October 18, 2021

SoftBank puts €150m into solar startup Enpal as energy prices surge

The cash injection brings Enpal’s total funding to €780m.

Mario Kohle

Enpal, a Berlin-based solar startup, has raised a €150m Series C round from SoftBank to expand its residential rooftop solar systems across Germany. The round comes as Europe’s gas crisis continues to spark increased interest in renewable energy solutions.

“Investor and consumer interest in solar is a macro trend that has been high for years. Of course, public attention for renewables, especially solar, is particularly high during times of price spikes and supply shocks for fossil fuels, but we feel strongly that the rising interest in solar and desire for energy-independent households is a long-term trend,” Mario Kohle, Enpal's founder, told Sifted. 

SoftBank’s investment into Enpal closes the company’s Series C round, after it previously secured €100m from HV Capital and SolarCity cofounder Peter Rive. Enpal’s total financing is now €780m, including €280m in venture funding and €500m in project debt from banks and institutional investors.


Europe has seen surging gas prices in recent months — up five times compared with this time last year.  That’s causing a reassessment of where countries source their energy from and, SoftBank says, an increased interest in funding startups working on alternatives to gas.

Our dream is to bring a solar system on every roof, battery storage into every home, an electric car in front of every door

“Rising electricity prices and increasing demand means renewable energy adoption is rapidly becoming mainstream,” said Yanni Pipilis, a managing partner at the investment firm.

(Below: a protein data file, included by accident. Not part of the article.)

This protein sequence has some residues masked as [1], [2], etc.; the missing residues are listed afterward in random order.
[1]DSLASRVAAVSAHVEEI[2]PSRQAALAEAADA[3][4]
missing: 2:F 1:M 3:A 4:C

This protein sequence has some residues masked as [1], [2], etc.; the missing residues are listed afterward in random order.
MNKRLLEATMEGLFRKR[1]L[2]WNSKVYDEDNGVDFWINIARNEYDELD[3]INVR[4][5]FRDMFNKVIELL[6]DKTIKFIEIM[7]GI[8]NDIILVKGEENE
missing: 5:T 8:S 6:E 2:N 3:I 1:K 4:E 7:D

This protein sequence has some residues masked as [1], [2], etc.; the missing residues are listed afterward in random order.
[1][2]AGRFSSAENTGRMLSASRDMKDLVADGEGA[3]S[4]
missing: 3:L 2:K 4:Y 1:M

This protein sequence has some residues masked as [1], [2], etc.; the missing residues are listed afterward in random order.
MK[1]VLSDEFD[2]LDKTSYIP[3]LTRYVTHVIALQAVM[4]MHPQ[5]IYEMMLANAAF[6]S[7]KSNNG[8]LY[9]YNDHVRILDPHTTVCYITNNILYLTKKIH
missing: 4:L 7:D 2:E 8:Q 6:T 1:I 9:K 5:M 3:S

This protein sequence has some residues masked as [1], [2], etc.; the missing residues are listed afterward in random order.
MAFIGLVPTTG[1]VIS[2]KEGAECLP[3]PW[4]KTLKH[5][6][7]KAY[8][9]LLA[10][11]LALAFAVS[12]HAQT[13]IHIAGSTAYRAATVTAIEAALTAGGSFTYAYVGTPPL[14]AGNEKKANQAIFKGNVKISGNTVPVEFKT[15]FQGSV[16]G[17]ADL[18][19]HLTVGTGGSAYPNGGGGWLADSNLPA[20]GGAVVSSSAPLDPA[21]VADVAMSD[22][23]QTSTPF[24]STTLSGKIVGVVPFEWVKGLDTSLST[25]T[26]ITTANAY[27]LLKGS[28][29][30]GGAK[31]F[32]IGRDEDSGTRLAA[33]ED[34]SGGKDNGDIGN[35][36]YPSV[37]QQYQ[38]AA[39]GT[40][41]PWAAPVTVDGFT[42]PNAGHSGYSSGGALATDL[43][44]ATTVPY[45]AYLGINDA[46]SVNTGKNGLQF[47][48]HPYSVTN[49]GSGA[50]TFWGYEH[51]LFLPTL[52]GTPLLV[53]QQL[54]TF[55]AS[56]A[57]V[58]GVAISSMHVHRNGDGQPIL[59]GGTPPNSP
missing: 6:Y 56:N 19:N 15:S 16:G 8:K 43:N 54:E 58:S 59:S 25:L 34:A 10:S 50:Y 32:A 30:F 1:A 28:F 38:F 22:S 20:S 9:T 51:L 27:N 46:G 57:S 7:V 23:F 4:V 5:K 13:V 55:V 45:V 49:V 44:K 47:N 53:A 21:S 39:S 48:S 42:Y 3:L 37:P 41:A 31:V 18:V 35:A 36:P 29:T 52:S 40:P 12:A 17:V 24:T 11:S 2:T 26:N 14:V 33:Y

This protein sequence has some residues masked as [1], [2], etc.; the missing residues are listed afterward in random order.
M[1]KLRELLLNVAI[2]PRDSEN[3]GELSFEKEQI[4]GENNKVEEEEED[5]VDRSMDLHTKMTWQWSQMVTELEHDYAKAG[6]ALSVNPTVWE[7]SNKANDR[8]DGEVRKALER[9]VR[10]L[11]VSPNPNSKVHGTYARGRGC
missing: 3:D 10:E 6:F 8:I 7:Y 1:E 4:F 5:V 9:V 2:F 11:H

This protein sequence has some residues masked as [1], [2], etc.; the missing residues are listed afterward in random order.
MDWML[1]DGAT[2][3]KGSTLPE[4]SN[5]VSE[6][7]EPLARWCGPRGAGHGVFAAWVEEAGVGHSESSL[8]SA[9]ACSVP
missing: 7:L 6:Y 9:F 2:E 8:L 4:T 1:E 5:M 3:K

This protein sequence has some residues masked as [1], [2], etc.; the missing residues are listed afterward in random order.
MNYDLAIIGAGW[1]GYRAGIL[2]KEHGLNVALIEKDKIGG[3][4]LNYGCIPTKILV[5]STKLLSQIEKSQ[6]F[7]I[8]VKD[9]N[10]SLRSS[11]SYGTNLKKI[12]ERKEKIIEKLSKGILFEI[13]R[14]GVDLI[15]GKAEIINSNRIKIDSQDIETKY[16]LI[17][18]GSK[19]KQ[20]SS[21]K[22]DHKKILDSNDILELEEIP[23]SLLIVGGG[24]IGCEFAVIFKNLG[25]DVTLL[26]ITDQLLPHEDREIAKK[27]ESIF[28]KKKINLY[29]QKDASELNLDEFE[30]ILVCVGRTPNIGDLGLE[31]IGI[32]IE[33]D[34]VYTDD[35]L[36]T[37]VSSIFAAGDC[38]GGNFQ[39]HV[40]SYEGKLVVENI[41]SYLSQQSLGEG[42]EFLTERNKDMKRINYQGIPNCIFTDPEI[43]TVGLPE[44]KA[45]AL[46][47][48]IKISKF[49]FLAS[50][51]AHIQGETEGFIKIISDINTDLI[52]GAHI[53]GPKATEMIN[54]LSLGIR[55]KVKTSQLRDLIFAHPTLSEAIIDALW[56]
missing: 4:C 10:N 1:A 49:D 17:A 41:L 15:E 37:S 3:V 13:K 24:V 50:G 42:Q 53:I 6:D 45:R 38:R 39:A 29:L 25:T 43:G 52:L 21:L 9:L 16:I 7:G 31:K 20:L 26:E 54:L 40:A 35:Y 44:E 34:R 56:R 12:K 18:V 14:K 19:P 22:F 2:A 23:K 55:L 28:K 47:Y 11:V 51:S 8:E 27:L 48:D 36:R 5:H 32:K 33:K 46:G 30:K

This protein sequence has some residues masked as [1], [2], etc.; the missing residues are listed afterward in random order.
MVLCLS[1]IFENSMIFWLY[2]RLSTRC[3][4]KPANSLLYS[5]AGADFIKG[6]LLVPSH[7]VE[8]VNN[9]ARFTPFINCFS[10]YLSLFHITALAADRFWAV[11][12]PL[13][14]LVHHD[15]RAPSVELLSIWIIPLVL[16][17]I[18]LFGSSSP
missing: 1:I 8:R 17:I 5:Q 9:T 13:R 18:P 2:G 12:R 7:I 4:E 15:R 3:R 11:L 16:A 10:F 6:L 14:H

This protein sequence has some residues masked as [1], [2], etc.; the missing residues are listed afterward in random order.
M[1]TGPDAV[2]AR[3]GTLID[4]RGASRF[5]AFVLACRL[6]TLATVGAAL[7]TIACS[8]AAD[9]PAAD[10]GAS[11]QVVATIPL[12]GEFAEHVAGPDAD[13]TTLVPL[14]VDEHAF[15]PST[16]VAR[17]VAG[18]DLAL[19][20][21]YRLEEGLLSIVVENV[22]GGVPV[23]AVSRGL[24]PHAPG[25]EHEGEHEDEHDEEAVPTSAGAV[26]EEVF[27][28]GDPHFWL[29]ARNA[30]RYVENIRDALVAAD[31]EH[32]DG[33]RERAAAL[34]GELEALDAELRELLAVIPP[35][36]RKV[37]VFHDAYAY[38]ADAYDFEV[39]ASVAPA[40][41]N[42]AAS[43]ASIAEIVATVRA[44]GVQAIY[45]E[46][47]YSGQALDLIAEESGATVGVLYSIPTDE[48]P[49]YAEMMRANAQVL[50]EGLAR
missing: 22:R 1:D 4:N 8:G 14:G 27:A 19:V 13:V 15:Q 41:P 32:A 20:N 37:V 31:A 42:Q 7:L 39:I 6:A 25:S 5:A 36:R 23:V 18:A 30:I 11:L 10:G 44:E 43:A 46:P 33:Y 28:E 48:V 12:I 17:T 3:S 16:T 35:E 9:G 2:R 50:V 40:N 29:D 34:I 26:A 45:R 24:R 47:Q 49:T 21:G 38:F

Founded in 2017, Enpal installs photovoltaic panels onto residential rooftops. It works on a subscription basis, starting at €49 a month, aimed at eliminating the high up-front costs often associated with solar panel installation. 

The subscription model allows homeowners to save money in the first month of usage, as the “monthly rates are often cheaper than the previous electricity costs,” Kohle said.

“Customers can freely consume all the electricity that is produced, and are compensated for any excess energy that is fed into the grid. After 20 years, the system can be taken over, and utilisation continued, for one symbolic euro. The panels are still guaranteed to have >85% of the capacity for at least 25 years.”

With over 10,000 customers, Enpal considers itself a market leader for solar panels for homeowners in Germany. It plans to expand to other European countries over the next one to two years, but where is still yet to be decided. 

“Our dream is to bring a solar system on every roof, battery storage into every home, an electric car in front of every door, and to connect all people from all walks of life to a sustainable community,” Kohle said.

Freya is Sifted’s news reporter. She tweets from @fpratty; Miriam is Sifted’s Germany correspondent. She tweets from @mparts_